Rob: Yeah, I mean, usually, just getting the basics, what I would call the out-of-the-box workflows going, is a day or less. We've done this so much that most things just work out of the box. There's usually some people's networking. They have to understand their networking enough to fit things together. Then from there, depending on what customers want to do, or add, or change, it usually takes a couple of weeks to learn how to build the automation, or do the extensions, or wire in against our APIs, or call back to your APIs. That's usually where people are spending the time. It's building, taking the standard pipeline, and then extending it to run Ansible configurations, or bring in scripts that they have, or phone home to different systems they need to coordinate with call into our systems. We've done a lot to make that easier. But that stitching together is actually a really important part of these processes. It's not as much Digital Rebar work. It's actually the right environmental work that you have in your system.
The fun part to me is watching customers who then take — they learn how to do this infrastructure as code piece. Then that stitching together, they build as their own content packs. They don't have to share them with us. Those are internal work for them, but they then add that into the mix. Then that becomes a standardized piece that they can use repeatedly across their own infrastructure. That's usually the part where there's some learning curve, and then they'll build and test that work. We see that happen in our community channel all the time. It's people understanding how to make that work.
The other thing that takes a little bit of time for people to get used to is our multi-site capability. Because of the way we built the software as site independent, it's one of the only piece of software I've ever seen where you can actually run a control plane per site. Then you can attach another Digital Rebar server to each site. It's not a centralized control. It's actually a distributed federation. But you can have Digital Rebar servers that attach to multiple edge sites, and then create an aggregated view so that you can actually see all of your infrastructure even if it's managed by different sites. If you talk to the API at the management site, it will forward the requests to the edges. And so you can act as if you have an aggregated infrastructure even though we're all site autonomous at the end of the day. That's been a really powerful software. It takes people a little getting used to because they then have to understand how they're layering their automation and controls. Incredibly powerful from a consistency multisite automation perspective, and unlike anything else I've seen in an industry. Especially, because it's a self-managed software, it's not a SAS. So we're not in the mix of them either.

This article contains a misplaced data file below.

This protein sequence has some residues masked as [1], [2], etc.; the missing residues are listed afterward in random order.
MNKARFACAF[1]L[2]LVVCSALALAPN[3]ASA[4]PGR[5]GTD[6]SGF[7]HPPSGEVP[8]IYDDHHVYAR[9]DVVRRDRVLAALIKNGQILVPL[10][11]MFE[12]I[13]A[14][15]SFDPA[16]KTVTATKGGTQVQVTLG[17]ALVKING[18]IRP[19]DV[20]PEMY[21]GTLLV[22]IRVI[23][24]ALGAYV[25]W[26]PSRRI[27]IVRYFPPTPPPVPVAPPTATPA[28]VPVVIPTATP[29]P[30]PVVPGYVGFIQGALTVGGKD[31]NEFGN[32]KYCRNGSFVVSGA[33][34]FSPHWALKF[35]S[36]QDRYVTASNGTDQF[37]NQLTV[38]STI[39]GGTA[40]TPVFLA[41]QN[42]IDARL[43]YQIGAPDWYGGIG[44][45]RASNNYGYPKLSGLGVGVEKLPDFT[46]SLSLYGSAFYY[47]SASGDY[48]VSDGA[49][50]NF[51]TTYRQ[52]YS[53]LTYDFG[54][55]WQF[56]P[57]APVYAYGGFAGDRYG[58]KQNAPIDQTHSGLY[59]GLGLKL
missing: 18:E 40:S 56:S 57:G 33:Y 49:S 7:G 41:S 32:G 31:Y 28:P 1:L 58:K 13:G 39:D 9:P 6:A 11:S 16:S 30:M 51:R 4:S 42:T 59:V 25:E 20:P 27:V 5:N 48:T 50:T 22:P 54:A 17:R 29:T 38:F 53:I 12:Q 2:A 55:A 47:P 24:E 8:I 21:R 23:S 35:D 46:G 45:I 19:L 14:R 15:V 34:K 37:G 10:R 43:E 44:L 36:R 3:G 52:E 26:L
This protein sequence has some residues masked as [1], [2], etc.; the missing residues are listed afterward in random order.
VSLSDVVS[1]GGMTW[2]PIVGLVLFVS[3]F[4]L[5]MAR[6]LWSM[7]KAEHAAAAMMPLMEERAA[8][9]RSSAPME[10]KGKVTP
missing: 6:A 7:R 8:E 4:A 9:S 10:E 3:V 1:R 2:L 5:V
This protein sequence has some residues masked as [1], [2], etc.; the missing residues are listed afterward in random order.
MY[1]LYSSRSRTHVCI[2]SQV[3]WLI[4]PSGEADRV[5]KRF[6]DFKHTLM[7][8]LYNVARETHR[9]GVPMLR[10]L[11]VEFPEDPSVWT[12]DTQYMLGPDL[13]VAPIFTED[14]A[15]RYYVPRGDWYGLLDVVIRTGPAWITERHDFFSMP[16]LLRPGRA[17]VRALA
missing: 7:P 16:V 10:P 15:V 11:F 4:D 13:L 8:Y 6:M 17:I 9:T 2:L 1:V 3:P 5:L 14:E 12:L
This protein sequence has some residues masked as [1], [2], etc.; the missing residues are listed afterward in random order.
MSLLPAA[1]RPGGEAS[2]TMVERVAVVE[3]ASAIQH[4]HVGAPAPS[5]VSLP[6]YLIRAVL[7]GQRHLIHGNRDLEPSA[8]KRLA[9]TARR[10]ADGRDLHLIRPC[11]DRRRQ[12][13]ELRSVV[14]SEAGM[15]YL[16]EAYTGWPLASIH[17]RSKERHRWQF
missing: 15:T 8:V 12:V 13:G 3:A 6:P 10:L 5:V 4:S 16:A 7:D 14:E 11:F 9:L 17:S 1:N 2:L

Erik: Exactly, yeah. Exactly. I know. I think it's a different world from SaaS. I was going to ask around pricing. Because you said that the SaaS pricing model tends to be quite different. But you have this fairly transparently on your website here. There's physical infrastructure, virtual infrastructure, support tiers and feature tiers. So it sounds like also quite flexible in terms of the requirements of the companies that you're working.